On school. That can’t happen here because chivalry demands absent information to change things that Zippy, Cane, and myself deal with each other as equals. It may be that one or the other is my social superior, but we don’t know that and absent knowledge we are equals. This is the same “presumption of place” that requires me to open a door. I _presume_ a certain social status when I do that: you are a “gentle lady” (a thing some of the anti-chivalry crowd miss…I have no obligations to those who aren’t) and that I’m not trespassing on the duties of some gentleman in the vicinity.

    However _you personally_ can take that “frame”, and it is a very safe one to play. As Cane notes and as I noted above there is nothing wrong with you pointing out errors politely. Be careful in not structuring it as a demand for charity though (the messenger matters). Also be aware that you are sticking your neck out. Men are reminded that those who teach get double honor, but we run the real risk of bringing down double the curse. We accept that intrinsically and women tend to expect the protection to continue when they stick their neck out into a teaching situation. Sorry, no dice. Also more opportunities will _naturally_ present themselves for your comment as you get older.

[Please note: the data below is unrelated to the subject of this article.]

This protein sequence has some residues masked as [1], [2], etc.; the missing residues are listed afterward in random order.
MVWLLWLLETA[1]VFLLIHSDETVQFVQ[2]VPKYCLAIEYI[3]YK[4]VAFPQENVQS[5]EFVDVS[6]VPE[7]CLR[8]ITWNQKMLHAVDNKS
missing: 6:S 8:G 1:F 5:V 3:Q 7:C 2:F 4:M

• Zippy says:

    GKC:
    If in your view a husband has no obligations to his wife, then we do fundamentally disagree.

  • joycalyn says:

    GKC and CC: Can you tell me if I’m understanding your position with regard to ladies in a chivalric system? Is it that it’s uncharitable for a gentle lady to point out failings in the knights from whom she expects protection?

  • Cane Caldo says:

    @Zippy

    No idea what that means.

    I’ve been referring to you as “ZC”

    From your “About”: “Zippy” is me. ”Zippy Catholic” is the blog.

  • Chris says:

    @All.
    If the issue here is one of chilvalry, we have two problems.